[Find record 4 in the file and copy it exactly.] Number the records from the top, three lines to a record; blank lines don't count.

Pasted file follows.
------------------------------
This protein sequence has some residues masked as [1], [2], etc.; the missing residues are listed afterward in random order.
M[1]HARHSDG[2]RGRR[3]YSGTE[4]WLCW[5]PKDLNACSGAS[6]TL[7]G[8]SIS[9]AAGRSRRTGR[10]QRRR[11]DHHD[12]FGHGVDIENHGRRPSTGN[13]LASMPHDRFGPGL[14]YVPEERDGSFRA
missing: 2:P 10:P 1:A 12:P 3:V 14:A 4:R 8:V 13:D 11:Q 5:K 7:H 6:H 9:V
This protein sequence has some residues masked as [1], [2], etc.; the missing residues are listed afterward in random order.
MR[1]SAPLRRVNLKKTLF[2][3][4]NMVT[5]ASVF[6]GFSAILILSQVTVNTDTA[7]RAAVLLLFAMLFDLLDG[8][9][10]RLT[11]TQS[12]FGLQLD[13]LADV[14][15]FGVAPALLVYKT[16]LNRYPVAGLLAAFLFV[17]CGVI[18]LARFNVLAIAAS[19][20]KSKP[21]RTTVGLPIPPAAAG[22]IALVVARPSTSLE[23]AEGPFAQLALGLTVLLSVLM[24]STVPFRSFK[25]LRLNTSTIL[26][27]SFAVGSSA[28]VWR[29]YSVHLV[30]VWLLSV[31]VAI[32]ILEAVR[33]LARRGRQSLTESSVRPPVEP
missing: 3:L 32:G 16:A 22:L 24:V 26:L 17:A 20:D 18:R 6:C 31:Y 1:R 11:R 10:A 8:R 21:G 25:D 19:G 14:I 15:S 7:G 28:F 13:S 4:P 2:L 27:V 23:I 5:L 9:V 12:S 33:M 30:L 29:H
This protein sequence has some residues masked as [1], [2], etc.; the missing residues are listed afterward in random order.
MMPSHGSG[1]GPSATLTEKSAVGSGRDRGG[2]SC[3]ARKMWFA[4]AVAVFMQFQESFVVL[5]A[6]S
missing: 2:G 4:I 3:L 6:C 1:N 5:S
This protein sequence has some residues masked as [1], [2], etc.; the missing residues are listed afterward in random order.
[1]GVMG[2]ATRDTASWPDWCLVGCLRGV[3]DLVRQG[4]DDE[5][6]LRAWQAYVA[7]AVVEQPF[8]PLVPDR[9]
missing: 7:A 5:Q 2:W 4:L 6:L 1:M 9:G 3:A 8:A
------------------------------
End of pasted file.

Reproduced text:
This protein sequence has some residues masked as [1], [2], etc.; the missing residues are listed afterward in random order.
[1]GVMG[2]ATRDTASWPDWCLVGCLRGV[3]DLVRQG[4]DDE[5][6]LRAWQAYVA[7]AVVEQPF[8]PLVPDR[9]
missing: 7:A 5:Q 2:W 4:L 6:L 1:M 9:G 3:A 8:A